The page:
Palestine: Women in media content

Palestine: Women in media content

A project update
Val Kalende

As in many parts of the world, women in Palestine are virtually invisible in news reporting on peace, conflict and security. Women make up half the Palestinian population yet they remain significantly under-represented in the media. Media messages often tend to perpetuate negative and biased stereotypes about women and usually highlight their victimization rather than focusing on their capabilities and unique contributions to society.

One women’s media advocacy group is challenging these gender stereotypes with a goal to end sexism in the news.

Through a project titled “Women in Palestinian Media” and with funding support from WACC, Women and Media Development (TAM)* seeks to increase visibility of women in media on issues concerning peace, conflict and security. The project will promote and reinforce a fair and balanced image of women in the media using four strategies: Awareness raising, media monitoring research, advocacy and mobilization, and publication of the research at national level. The project emerged out of TAM’s work as the Palestine national coordinator for the Global Media Monitoring Project (GMMP 2015), and the media monitoring research carried out in partnership with WACC for the 15-year global review of the implementation of UN Security Council Resolution 1325 on women, peace and security.

The challenges addressed through the project are part of a bigger problem in Palestinian society. Palestinians in the West Bank have seen their living conditions and living standards quickly deteriorate. Widespread destruction, tight regime and closures, steady deterioration of economic conditions, concerns for physical protection and repeated violations of international humanitarian law, have all had a devastating impact on the livelihood and the political state of Palestinians. Palestinian communities remain disrupted by fear as residential areas become battlefields and unarmed civilians including women, children and elderly are targeted.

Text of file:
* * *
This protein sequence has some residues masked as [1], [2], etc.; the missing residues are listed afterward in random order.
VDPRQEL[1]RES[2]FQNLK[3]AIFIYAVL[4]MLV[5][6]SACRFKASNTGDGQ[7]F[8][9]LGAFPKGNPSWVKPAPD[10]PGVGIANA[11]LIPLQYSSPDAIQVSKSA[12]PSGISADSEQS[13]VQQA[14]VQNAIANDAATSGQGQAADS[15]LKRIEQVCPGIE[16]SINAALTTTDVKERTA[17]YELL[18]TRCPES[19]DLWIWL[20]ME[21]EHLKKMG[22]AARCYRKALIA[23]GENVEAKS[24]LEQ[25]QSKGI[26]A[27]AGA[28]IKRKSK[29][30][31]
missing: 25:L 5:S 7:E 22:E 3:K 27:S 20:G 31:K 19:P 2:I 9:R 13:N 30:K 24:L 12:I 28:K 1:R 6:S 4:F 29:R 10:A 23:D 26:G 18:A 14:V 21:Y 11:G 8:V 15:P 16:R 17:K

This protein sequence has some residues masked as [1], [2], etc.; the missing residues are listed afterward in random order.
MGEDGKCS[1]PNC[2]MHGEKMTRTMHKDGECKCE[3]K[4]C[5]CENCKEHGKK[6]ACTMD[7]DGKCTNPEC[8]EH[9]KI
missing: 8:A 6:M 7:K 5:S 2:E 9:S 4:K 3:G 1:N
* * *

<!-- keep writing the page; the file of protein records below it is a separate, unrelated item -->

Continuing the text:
Now mid-way through the project, TAM has successfully conducted training for media students on Palestinian legal frameworks for women’s rights, equipping the students with knowledge about the status of women in media and how to document stories using visual, audio, electronic and print media. TAM activists hope that the project outcomes will further enhance and raise the status of women in leadership and decision-making in Palestinian media. Ultimately, TAM envisions that the project will help create more opportunities for media professionals to challenge prevailing gender inequalities in media, increase media coverage of women’s issues and inspire female journalists to take up leadership and decision-making roles.

*Women and Media Development (TAM) is a media advocacy organization based in Palestine. TAM was established in 2003 to address and create solutions to gender inequalities in Palestinian media. Read more about TAM here.

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